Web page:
Fuzzy vision deserves a no vote on Measure A: Other Voices

The vote for a community center (Measure A) is coming up, and there is only a general vision offered to motivate Los Altans to fund $65 million for a new community center.

The specific design and financial details associated with a genuine, complete plan are absent. We have no idea of what the overall project costs will be, such as total build cost, operating and staffing cost, and utilization assumptions. There are also other phases of the overall Civic Center revitalization, of which this is just a part, which in the long run may substantially add to the total.


Yes to seniors, yes to families and yes on Measure A

We have the opportunity to do something truly wonderful for Los Altos: Build a new Community Center and swim center to serve our entire community. You can help make this happen by voting yes on Measure A on Nov. 3.

When I ran for city council in November 2012, a complete redevelopment of the entire 18-acre civic center site had been proposed (the 2009 master plan). This never came to a vote because the community, including me, did not support such an extensive plan. It didn’t benefit the community; rather, it called for replacing city hall and the police department first, and taking care of the residents in later phases.


In support of Measure A

There has been some negative press on Measure A, the bond measure on the Nov. 3 ballot that would replace the decrepit Hillview Community Center with a modern facility and swim complex.

Everyone who criticizes it starts by admitting that a new facility is desirable, but that it is either too big, too expensive, as yet too undefined, in the wrong place or not in sync with our real needs.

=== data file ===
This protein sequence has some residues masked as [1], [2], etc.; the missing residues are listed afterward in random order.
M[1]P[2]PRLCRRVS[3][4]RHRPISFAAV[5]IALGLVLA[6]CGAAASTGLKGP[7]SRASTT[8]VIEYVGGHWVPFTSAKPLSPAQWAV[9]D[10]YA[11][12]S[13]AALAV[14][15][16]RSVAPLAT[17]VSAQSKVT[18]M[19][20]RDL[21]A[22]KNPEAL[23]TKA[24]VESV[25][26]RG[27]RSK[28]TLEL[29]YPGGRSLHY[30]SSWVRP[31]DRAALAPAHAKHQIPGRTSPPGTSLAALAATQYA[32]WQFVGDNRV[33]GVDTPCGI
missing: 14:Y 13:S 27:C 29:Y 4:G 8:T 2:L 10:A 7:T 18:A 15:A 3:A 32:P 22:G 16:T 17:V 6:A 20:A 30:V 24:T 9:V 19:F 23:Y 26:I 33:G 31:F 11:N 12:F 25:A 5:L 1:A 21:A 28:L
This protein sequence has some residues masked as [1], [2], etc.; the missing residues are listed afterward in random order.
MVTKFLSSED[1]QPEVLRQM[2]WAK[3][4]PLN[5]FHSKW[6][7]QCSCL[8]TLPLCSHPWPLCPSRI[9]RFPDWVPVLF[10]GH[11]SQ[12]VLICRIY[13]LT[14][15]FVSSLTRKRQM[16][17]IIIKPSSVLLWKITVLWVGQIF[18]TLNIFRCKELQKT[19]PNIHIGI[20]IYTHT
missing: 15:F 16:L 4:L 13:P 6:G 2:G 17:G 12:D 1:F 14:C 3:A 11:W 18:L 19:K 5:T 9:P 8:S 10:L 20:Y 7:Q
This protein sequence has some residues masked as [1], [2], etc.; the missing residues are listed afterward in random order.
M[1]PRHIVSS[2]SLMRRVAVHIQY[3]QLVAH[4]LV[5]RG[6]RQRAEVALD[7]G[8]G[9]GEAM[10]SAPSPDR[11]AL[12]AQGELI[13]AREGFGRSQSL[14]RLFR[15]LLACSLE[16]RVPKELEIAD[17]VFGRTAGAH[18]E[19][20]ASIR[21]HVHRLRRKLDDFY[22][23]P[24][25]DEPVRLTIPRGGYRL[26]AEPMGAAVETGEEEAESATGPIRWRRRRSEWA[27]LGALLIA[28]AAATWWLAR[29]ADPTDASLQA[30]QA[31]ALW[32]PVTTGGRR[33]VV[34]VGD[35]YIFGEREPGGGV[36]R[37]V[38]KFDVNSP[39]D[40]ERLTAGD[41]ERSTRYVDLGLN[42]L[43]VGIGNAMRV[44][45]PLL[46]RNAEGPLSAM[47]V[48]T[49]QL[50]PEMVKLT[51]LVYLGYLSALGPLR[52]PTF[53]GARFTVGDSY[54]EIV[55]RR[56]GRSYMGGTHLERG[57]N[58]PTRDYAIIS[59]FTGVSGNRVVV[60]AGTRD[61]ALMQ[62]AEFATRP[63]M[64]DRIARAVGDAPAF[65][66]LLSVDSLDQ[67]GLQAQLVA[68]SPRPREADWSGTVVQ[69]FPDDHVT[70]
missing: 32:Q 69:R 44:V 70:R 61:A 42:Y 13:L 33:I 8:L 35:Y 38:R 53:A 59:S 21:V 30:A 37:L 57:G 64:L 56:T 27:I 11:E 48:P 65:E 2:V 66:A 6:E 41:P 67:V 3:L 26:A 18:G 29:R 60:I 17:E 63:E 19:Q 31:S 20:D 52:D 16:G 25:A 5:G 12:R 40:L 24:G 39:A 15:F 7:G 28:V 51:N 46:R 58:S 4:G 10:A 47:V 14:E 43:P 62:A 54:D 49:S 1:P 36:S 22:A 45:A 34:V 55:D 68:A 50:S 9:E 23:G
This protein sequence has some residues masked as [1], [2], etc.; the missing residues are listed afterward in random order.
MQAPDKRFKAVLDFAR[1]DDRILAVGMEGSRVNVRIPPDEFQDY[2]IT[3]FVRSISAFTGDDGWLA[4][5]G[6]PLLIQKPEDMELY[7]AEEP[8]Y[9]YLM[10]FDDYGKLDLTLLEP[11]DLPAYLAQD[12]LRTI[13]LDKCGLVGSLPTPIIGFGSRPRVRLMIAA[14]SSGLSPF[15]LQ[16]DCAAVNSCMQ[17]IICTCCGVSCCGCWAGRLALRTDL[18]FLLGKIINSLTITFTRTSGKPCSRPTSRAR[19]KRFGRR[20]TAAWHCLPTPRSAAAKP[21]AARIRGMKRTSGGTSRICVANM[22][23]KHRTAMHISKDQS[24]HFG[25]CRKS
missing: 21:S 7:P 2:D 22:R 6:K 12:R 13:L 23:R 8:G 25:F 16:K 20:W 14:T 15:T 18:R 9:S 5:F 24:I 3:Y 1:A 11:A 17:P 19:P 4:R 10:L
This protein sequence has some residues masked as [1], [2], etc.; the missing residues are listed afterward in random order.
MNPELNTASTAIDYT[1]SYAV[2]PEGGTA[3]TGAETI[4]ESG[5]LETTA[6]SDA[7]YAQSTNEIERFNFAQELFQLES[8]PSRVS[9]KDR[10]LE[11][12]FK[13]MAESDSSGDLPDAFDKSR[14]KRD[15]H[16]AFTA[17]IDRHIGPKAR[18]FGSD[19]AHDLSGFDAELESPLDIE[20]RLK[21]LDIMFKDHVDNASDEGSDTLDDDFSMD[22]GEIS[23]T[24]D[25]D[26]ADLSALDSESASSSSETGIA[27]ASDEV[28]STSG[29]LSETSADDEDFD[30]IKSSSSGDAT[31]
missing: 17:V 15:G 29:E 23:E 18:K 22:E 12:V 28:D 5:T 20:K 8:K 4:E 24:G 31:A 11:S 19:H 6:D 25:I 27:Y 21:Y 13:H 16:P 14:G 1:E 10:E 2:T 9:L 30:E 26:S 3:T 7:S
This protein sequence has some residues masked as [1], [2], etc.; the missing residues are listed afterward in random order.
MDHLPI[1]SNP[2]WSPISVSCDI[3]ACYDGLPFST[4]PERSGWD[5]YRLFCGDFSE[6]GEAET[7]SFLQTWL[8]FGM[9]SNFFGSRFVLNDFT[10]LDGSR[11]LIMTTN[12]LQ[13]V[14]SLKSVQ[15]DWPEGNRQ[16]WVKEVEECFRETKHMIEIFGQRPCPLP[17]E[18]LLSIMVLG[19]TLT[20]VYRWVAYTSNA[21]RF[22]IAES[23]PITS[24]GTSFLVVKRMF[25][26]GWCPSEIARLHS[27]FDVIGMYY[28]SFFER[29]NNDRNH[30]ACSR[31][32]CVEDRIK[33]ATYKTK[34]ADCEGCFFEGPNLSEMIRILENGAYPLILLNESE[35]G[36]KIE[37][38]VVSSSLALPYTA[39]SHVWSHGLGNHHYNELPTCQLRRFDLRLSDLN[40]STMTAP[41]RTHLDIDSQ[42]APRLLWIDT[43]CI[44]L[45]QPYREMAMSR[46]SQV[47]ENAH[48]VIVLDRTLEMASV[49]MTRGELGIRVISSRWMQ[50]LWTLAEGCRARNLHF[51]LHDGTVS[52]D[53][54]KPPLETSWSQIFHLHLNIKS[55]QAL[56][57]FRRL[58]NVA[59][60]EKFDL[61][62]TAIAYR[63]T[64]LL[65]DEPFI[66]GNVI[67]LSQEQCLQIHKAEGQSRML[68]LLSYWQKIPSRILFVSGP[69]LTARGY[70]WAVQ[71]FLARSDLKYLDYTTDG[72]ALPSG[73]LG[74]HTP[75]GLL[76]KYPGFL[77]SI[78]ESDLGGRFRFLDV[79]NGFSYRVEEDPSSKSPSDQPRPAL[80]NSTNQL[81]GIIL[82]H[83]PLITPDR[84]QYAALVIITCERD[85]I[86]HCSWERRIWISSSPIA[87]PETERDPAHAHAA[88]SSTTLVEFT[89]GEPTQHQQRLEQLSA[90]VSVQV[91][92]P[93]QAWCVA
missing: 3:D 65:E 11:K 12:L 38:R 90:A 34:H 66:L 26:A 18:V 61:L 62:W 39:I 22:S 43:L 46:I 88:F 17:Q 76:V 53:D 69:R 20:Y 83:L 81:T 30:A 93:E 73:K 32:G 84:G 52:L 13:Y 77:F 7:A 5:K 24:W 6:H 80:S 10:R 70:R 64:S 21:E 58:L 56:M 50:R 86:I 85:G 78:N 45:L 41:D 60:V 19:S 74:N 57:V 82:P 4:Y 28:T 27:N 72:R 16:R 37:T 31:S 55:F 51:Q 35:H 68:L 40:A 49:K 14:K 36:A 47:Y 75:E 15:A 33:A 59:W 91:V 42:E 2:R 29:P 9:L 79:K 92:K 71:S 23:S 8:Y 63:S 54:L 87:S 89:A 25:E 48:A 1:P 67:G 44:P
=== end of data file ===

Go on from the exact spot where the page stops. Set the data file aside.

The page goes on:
Letters to the Editor

Measure A needs a business plan

Los Altos Measure A proponents claim its aquatic center will be self-funding with no supporting details.

Pools are expensive. No private investor would fund a multimillion-dollar project without a rigorous business plan. Public investment requires similar scrutiny.


Letters to the Editor

Pools supporters refute opposing argument

We would like to set the record straight in response to the misinformation that appeared in Bill and Maria Lonergan’s letter to the editor (“Civic center project needs new EIR,” Sept. 9). We would like to address two specific issues.

First, the question of the community desire for a pool: The letter refers to the 2012 Godbe Survey but makes no mention of the most recent Godbe Survey presented to the Los Altos City Council June 9. In the Godbe telephone survey of likely voters, conducted between July 25 and Aug. 5, 2014, the proposed bond to replace the Hillview Center showed 60.4 percent support for the pool.


Playing the Trump card: No Shoes, Please

I’ve given a lot of thought to Donald Trump over the past several months, though I didn’t really want to. I was never a fan, but my opinion of him plummeted in 2012 during his birther tirades over President Barack Obama’s citizenship. He isn’t the only person in the U.S. who believes our president to be foreign-born; however, he was the only one who claimed to have sent an investigative team to Hawaii to prove it. After failing to produce evidence of the alleged birthplace conspiracy (and it’s not clear that he actually sent anyone to Hawaii in the first place), he switched gears and began shouting for documentation of the president’s matriculation at both Columbia and Harvard.

Eventually, Trump’s hysteria over an undereducated, Kenyan-born Muslim occupying the White House quieted down when he needed to report for duty for season whatever of “The Apprentice.” But Trump is back – running for president and sputtering inanities all over again – and he’s more popular than ever. He’s not only the frontrunner for the Republican presidential nomination, his every word is covered by all of the major news outlets, and he seems to be impacting the tenor and substance of his fellow nominees’ talking points as well.


Editorial: A dedicated senior center makes sense

There are many sound arguments in favor of dedicated space for a senior center as part of the proposed Hillview Community Center and Park renovation. There are few sound arguments against – that we’ve heard, anyway. Therefore, the city should collectively get behind its Senior Commission and support a dedicated space.

As it stands, the city proposes constructing a 55,000-square-foot “multigenerational” facility, with the idea that the details for its use would be figured out after (and if) the $65 million bond measure needed for the overhaul passes on the Nov. 3 ballot.


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